The best wireless mechanical keyboards in 2024

Cut the cord, not the capabilities with the best wireless mechanical keyboards.

Best for Gaming

ASUS ROG Azoth wireless mechanical keyboard on a counter with purple light


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Best overall

Logitech G915 Lightspeed

Logitech G915 Lightspeed

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Best for the Office

Best Wireless Mechanical Keyboards

Razer Pro Type Ultra

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Mechanical keyboards have never been so popular and they’re finally ready to cut the cord. While wireless mechanical keyboards are nothing new, they’ve been a very rare commodity until recently. It’s only been over the last few years that the manufacturers behind the best mechanical keyboards have started to make wireless models. Once two different paths, the best wireless mechanical keyboards truly make you feel like you’re getting the best of both worlds: mechanical reliability and wireless convenience.

How we chose the best wireless mechanical keyboards 

I’ve been a keyboard enthusiast since 2015, when I purchased the Logitech G710+ with Cherry MX Brown switches. Since then, I’ve reviewed dozens of mechanical keyboards for sites, including IGN, Tom’s Hardware, and, spanning brands big and small. I’ve built more than a dozen custom keyboards and have a collection totaling more than $3,500 in total value. Even with that collection, I still find myself looking for new and exciting keyboards to buy and build.

Even though my collection spans widely, it’s only in the last few years that I’ve really begun to consider certain wireless keyboards among the best out there. The reason is simple: It’s only over those few years that wireless mechanical keyboards have gotten good enough to compete with the best keyboards available right now. But now that they have, there are wireless mechanical keyboard options to fit every user without the sacrifices of yesteryear.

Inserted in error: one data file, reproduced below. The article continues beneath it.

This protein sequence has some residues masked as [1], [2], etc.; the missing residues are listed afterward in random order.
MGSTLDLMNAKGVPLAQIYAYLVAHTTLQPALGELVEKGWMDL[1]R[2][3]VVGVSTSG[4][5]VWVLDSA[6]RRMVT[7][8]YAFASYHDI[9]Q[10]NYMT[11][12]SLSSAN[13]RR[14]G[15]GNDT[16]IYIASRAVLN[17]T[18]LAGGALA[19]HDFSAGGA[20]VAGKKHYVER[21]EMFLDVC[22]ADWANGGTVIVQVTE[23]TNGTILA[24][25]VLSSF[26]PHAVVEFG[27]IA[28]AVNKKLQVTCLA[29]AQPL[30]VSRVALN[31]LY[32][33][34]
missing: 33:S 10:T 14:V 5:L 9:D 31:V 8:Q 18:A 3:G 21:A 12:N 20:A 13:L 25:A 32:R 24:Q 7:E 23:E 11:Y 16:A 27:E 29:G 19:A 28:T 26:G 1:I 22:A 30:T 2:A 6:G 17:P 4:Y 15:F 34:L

To create this list, I researched the best wireless options from as many major brands as I could find. I dug deep into user reviews to weed out the “good on paper” options and left only those that would deliver the very best in reliability and performance. Finally, I relied on my own experience with a number of the boards and brands up for consideration. With the exception of only two keyboards, the Razer Pro Type Ultra and Keychron K8, I’ve spent dozens, if not hundreds, of hours with each keyboard on this list.  

The best wireless mechanical keyboards: Reviews & Recommendations

Now that you have a sense of what to look for, we’ve put together a list of the best wireless mechanical keyboards you can buy right now. They come in different form factors to meet all kinds of needs, depending on whether you’re playing games, getting work done, or simply want the most pleasant typing experience. There are a lot of great keyboards out there, but these are all exceptional.

Best overall: Logitech G915 Lightspeed 

All Dressed Up

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Why it made the cut: The Logitech G915 Lightspeed looks sharp, has a great typing feel, and comes with lots of special features.


  • Layout: Full-size (TKL option available)
  • Switches: Clicky, Linear, Tactile; Low-Profile
  • Connection type: Bluetooth, 2.4GHz, Wired
  • Battery life: 135 days (RGB off), 30 Hours (100% brightness) 
  • Software: Logitech G-Hub


  • Exceptionally well-built
  • Thin, low-profile design with well-isolated RGB
  • User-friendly software for advanced functions
  • Incredibly responsive


  • Expensive

The Logitech G915 Lightspeed has something for everyone. It’s a full-size keyboard (with a tenkeyless version available) that’s ready-made for gaming but is great for work, too. It features low-profile switches, which are shorter and flatter than a normal keyboard, and a thin 22mm design, making it an easy transition for laptop and Magic Keyboard users. It also features Logitech’s LIGHTSPEED wireless technology, providing it with gaming-grade responsiveness. Logitech’s G Hub software also allows you to easily map Windows shortcuts, making navigating your PC faster and easier than competing keyboards. Add to that dedicated media controls, excellent switches, programmable (and optional) RGB lighting, and you have a keyboard that’s a powerhouse for both work and play.